05/23/2012 06:26 pm ET Updated Jul 23, 2012

Getting Your Hands Dirty for Wildlife

There is more than one way to help wildlife in Colorado. In addition to speaking with your elected officials about the importance of protecting crucial environmental laws and writing your local newspaper about regional wildlife conservation issues, you can also help wildlife by getting outside and getting your hands dirty.

Volunteering to spend a day working with federal, state or local agencies that are committed to helping preserve our beautiful state is an incredibly rewarding experience. With many agencies facing budget cuts, they are relying more and more on dedicated folks to help them complete projects designed to protect wildlife and the habitats they need to survive. Recognizing the importance of restoring wildlife habitat, Defenders of Wildlife's volunteers answered the call to action and have been active in restoring habitat for all sorts of wildlife along the Front Range west of Denver.

In the past few years, Defenders has partnered with Boulder County Parks and Open Space to improve habitat for birds of prey, such as peregrine falcons and great-horned owls. Defenders volunteers raked thick piles of pine needles and other forest materials away from the base of large ponderosa pine trees on Hall Ranch to help protect important habitat for the birds in the event of a forest fire. Defenders volunteers also worked alongside Eldorado Canyon State Park employees to help restore trout habitat in the South Boulder Creek. Volunteers removed litter and man-made dams from the creek so that trout would be able to spawn in mid-October, ensuring a successful population.

Last month, Defenders volunteers again helped Boulder County Parks and Open Space restore habitat for many critters at the Betasso Preserve in Boulder Canyon.

In the early 1900s, the Betasso Preserve was a 773-arce cattle ranch, but in 1975, Boulder County Parks and Open Space purchased the ranch and now manages the area.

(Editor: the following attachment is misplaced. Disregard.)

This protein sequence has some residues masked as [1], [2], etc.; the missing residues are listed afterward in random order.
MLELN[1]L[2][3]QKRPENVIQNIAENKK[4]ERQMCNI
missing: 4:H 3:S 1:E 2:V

But because the area was once a working cattle ranch, there were miles of barbed wire fencing crisscrossing the property, much of which no longer served a useful purpose. Unnecessary fencing is dangerous to deer, coyote, and other wildlife as these critters can become entangled in the barbed wire. The fencing can also act as unnecessary obstacles for animals as they search for food, water, and mates.

Two years ago, Defenders of Wildlife volunteers helped remove a section of unnecessary barbed wire fence from Betasso Preserve and last month, we completed the project by removing the final sections. This stewardship project not only provided volunteers with the satisfaction of protecting wildlife and their habitat, but also the feeling of accomplishment as we completed the final part of a larger project.

We set off from the Bummer's Rock trailhead on a clear, but incredibly windy, Saturday morning and headed into the trees to begin removing the fence. One of the reasons this particular section of barbed wire fence was so dangerous to wildlife was because of how worn down the fence had become over the years. Fence posts had been knocked down and in some sections, the barbed wire had actually become buried under forest vegetation. It is easy for a coyote or other animal to get tangled in barbed wire fencing that is sagging and not very visible.

Defenders volunteers carefully cut the four strands of barbed wire from each fence post, or in some cases, tree trunks that doubled as fence posts, and rolled up the barbed wire to create bicycle wheel-sized coils. Once we had about seven to ten coils, we looped them onto a large tree branch and, with one person on either side of the branch, two volunteers carried the coils back out to the parking lot. We continued this process until all the barbed wire fencing had been cut, rolled-up, and carried back to the trailhead.

Working hard throughout the morning, we successfully removed all the unnecessary fencing from Betasso Preserve just in time for lunch. As we ate our sandwiches, we reflected on how rewarding and satisfying the day had been. With the help of Defenders' passionate volunteers and the expertise and guidance of Boulder County Parks and Open Space, the wildlife that live in and move through Betasso Preserve will now be able to travel with a few less obstacles in the way. It was a day well worth the blisters and dirty hands.

Fence Removal Project at Betasso Preserve